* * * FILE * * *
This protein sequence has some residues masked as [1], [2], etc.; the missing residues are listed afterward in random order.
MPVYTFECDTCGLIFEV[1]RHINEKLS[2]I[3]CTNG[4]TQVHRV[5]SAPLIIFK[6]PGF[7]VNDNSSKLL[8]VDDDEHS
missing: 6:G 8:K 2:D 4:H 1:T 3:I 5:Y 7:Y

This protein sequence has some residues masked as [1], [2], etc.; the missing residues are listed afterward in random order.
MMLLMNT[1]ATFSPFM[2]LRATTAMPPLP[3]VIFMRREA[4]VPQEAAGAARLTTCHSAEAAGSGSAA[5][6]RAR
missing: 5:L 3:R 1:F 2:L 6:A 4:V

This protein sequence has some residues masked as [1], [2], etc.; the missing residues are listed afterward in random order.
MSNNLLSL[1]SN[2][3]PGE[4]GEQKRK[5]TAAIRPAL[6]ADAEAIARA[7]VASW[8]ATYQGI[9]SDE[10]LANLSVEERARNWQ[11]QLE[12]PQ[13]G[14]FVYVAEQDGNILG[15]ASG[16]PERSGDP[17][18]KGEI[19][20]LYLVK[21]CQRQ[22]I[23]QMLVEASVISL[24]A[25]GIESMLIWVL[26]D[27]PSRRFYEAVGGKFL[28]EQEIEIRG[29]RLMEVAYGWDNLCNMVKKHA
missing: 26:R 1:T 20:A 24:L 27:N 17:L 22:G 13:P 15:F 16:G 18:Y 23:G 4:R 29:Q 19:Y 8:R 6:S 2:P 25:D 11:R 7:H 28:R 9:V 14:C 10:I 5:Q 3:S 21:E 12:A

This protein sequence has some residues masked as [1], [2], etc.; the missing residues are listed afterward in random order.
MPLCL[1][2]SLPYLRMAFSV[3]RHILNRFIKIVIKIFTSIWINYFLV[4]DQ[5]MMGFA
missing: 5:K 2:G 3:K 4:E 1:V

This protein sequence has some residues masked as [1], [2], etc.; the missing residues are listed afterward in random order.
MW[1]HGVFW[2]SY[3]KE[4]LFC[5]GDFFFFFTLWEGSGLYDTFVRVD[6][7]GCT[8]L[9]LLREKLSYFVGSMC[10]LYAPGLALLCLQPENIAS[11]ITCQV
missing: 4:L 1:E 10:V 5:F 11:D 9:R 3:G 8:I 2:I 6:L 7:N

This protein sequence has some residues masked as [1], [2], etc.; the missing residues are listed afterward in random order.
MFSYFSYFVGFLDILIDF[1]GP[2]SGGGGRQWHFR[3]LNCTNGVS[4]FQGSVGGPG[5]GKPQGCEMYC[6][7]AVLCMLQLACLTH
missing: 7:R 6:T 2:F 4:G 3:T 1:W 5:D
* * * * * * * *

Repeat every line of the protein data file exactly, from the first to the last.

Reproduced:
This protein sequence has some residues masked as [1], [2], etc.; the missing residues are listed afterward in random order.
MPVYTFECDTCGLIFEV[1]RHINEKLS[2]I[3]CTNG[4]TQVHRV[5]SAPLIIFK[6]PGF[7]VNDNSSKLL[8]VDDDEHS
missing: 6:G 8:K 2:D 4:H 1:T 3:I 5:Y 7:Y

This protein sequence has some residues masked as [1], [2], etc.; the missing residues are listed afterward in random order.
MMLLMNT[1]ATFSPFM[2]LRATTAMPPLP[3]VIFMRREA[4]VPQEAAGAARLTTCHSAEAAGSGSAA[5][6]RAR
missing: 5:L 3:R 1:F 2:L 6:A 4:V

This protein sequence has some residues masked as [1], [2], etc.; the missing residues are listed afterward in random order.
MSNNLLSL[1]SN[2][3]PGE[4]GEQKRK[5]TAAIRPAL[6]ADAEAIARA[7]VASW[8]ATYQGI[9]SDE[10]LANLSVEERARNWQ[11]QLE[12]PQ[13]G[14]FVYVAEQDGNILG[15]ASG[16]PERSGDP[17][18]KGEI[19][20]LYLVK[21]CQRQ[22]I[23]QMLVEASVISL[24]A[25]GIESMLIWVL[26]D[27]PSRRFYEAVGGKFL[28]EQEIEIRG[29]RLMEVAYGWDNLCNMVKKHA
missing: 26:R 1:T 20:A 24:L 27:N 17:L 22:G 13:P 15:F 16:G 18:Y 23:G 4:R 29:Q 19:Y 8:R 6:S 2:P 25:D 11:R 7:H 28:R 9:V 14:C 10:I 5:Q 3:S 21:E 12:A

This protein sequence has some residues masked as [1], [2], etc.; the missing residues are listed afterward in random order.
MPLCL[1][2]SLPYLRMAFSV[3]RHILNRFIKIVIKIFTSIWINYFLV[4]DQ[5]MMGFA
missing: 5:K 2:G 3:K 4:E 1:V

This protein sequence has some residues masked as [1], [2], etc.; the missing residues are listed afterward in random order.
MW[1]HGVFW[2]SY[3]KE[4]LFC[5]GDFFFFFTLWEGSGLYDTFVRVD[6][7]GCT[8]L[9]LLREKLSYFVGSMC[10]LYAPGLALLCLQPENIAS[11]ITCQV
missing: 4:L 1:E 10:V 5:F 11:D 9:R 3:G 8:I 2:I 6:L 7:N

This protein sequence has some residues masked as [1], [2], etc.; the missing residues are listed afterward in random order.
MFSYFSYFVGFLDILIDF[1]GP[2]SGGGGRQWHFR[3]LNCTNGVS[4]FQGSVGGPG[5]GKPQGCEMYC[6][7]AVLCMLQLACLTH
missing: 7:R 6:T 2:F 4:G 3:T 1:W 5:D